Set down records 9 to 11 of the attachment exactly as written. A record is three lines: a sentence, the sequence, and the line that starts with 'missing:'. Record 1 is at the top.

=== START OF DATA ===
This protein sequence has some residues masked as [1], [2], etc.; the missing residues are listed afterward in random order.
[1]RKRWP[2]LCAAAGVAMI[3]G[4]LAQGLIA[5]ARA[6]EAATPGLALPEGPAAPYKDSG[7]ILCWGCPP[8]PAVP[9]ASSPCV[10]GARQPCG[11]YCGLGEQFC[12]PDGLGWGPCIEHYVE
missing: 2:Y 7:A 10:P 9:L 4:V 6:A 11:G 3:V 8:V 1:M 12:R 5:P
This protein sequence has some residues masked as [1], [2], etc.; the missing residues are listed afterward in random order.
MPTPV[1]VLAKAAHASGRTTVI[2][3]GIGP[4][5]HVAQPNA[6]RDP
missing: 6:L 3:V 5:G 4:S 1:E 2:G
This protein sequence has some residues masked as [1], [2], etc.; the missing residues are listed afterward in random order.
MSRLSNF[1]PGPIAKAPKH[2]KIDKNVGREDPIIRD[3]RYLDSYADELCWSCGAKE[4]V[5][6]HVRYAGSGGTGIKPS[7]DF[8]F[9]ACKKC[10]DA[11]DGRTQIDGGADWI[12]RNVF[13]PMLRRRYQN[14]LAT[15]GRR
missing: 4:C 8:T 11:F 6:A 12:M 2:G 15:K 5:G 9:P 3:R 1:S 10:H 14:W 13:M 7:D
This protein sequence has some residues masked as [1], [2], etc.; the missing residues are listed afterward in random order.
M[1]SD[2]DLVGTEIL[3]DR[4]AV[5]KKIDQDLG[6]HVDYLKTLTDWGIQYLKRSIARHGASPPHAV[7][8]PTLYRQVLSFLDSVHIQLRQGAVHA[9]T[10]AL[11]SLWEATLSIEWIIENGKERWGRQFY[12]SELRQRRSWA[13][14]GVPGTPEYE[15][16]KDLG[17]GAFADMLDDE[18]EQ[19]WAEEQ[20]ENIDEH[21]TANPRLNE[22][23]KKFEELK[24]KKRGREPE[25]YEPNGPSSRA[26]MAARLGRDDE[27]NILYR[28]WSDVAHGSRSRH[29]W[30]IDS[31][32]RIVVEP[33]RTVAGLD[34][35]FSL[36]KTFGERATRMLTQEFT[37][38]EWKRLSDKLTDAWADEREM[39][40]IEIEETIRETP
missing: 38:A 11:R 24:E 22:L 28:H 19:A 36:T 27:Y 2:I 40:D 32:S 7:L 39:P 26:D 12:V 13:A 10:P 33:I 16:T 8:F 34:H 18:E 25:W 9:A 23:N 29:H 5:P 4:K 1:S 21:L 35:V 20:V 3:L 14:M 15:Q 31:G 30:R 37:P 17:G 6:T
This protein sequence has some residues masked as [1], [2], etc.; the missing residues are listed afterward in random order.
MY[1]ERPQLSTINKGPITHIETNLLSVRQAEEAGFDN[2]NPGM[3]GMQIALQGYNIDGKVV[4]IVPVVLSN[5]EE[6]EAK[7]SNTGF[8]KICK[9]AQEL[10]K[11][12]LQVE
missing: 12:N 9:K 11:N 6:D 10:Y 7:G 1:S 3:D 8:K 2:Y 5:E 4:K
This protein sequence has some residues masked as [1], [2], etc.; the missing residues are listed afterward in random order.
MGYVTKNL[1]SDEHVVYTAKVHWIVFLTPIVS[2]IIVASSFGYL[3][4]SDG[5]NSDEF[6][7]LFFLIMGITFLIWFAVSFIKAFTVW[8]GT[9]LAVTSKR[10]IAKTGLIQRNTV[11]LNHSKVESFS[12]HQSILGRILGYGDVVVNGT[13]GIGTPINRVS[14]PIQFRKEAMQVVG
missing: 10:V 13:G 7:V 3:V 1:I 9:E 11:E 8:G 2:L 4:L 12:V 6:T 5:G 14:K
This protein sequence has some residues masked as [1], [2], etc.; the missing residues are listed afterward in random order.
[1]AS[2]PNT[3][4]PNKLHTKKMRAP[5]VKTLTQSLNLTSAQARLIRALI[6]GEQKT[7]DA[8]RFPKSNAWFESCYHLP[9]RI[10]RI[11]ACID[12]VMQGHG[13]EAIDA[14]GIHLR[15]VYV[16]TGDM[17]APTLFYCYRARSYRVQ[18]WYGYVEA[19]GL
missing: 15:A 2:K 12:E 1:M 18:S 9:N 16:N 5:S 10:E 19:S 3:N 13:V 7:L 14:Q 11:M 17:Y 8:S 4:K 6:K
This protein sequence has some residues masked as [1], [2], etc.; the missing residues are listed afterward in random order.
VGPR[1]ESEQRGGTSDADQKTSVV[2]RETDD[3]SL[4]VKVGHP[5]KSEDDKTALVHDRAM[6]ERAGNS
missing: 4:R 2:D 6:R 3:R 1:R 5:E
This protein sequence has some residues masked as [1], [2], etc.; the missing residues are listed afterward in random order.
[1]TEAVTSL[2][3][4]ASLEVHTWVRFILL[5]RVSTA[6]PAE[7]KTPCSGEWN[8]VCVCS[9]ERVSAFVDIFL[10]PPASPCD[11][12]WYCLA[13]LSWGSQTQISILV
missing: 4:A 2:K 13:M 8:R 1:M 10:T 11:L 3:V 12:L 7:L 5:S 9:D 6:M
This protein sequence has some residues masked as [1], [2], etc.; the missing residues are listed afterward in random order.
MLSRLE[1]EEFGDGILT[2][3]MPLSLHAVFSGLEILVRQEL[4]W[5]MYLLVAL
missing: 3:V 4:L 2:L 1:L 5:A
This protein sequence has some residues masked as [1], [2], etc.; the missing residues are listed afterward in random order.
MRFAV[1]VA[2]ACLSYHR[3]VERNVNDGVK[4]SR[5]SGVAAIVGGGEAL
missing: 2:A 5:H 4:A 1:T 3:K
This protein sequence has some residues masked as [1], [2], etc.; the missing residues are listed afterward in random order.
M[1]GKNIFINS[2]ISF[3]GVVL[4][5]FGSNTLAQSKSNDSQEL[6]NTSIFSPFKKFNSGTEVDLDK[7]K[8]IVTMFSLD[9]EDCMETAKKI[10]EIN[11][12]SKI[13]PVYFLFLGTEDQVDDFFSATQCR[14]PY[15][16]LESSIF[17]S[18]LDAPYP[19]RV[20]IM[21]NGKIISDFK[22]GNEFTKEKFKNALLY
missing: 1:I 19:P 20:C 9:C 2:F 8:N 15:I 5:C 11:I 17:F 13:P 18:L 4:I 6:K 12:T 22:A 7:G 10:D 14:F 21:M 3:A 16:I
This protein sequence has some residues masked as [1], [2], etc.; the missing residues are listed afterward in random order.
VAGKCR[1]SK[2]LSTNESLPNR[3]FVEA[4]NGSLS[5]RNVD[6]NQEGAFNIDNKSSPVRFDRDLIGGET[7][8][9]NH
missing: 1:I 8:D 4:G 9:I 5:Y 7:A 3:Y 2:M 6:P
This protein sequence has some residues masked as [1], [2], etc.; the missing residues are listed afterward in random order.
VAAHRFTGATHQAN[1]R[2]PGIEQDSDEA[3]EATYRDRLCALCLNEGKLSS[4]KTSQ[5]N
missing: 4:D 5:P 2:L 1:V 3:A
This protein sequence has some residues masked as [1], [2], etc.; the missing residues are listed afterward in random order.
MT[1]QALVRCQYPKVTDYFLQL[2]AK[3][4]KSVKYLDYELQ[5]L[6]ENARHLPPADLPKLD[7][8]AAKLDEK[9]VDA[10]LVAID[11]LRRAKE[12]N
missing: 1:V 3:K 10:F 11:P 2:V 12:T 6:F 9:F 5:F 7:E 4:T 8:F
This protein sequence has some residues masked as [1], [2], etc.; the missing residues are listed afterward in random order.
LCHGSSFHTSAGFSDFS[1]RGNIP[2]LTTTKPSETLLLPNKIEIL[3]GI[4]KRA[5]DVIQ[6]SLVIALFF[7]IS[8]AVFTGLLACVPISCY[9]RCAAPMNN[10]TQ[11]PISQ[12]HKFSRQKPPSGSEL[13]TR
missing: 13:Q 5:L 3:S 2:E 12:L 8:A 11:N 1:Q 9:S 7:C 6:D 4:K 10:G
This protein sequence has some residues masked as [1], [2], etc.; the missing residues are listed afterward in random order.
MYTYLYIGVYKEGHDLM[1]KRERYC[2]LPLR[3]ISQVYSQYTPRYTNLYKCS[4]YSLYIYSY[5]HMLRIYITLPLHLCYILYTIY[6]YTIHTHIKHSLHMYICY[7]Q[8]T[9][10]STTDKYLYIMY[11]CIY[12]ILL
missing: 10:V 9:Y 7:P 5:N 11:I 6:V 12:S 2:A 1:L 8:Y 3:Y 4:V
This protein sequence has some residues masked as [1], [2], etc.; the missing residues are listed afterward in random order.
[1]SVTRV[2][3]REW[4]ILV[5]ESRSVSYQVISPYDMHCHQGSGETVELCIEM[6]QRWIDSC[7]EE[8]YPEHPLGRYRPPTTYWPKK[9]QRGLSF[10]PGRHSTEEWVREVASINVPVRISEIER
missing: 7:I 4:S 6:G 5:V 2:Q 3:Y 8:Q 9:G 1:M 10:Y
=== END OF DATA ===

This protein sequence has some residues masked as [1], [2], etc.; the missing residues are listed afterward in random order.
[1]TEAVTSL[2][3][4]ASLEVHTWVRFILL[5]RVSTA[6]PAE[7]KTPCSGEWN[8]VCVCS[9]ERVSAFVDIFL[10]PPASPCD[11][12]WYCLA[13]LSWGSQTQISILV
missing: 4:A 2:K 13:M 8:R 1:M 10:T 11:L 3:V 12:L 7:L 5:S 9:D 6:M
This protein sequence has some residues masked as [1], [2], etc.; the missing residues are listed afterward in random order.
MLSRLE[1]EEFGDGILT[2][3]MPLSLHAVFSGLEILVRQEL[4]W[5]MYLLVAL
missing: 3:V 4:L 2:L 1:L 5:A
This protein sequence has some residues masked as [1], [2], etc.; the missing residues are listed afterward in random order.
MRFAV[1]VA[2]ACLSYHR[3]VERNVNDGVK[4]SR[5]SGVAAIVGGGEAL
missing: 2:A 5:H 4:A 1:T 3:K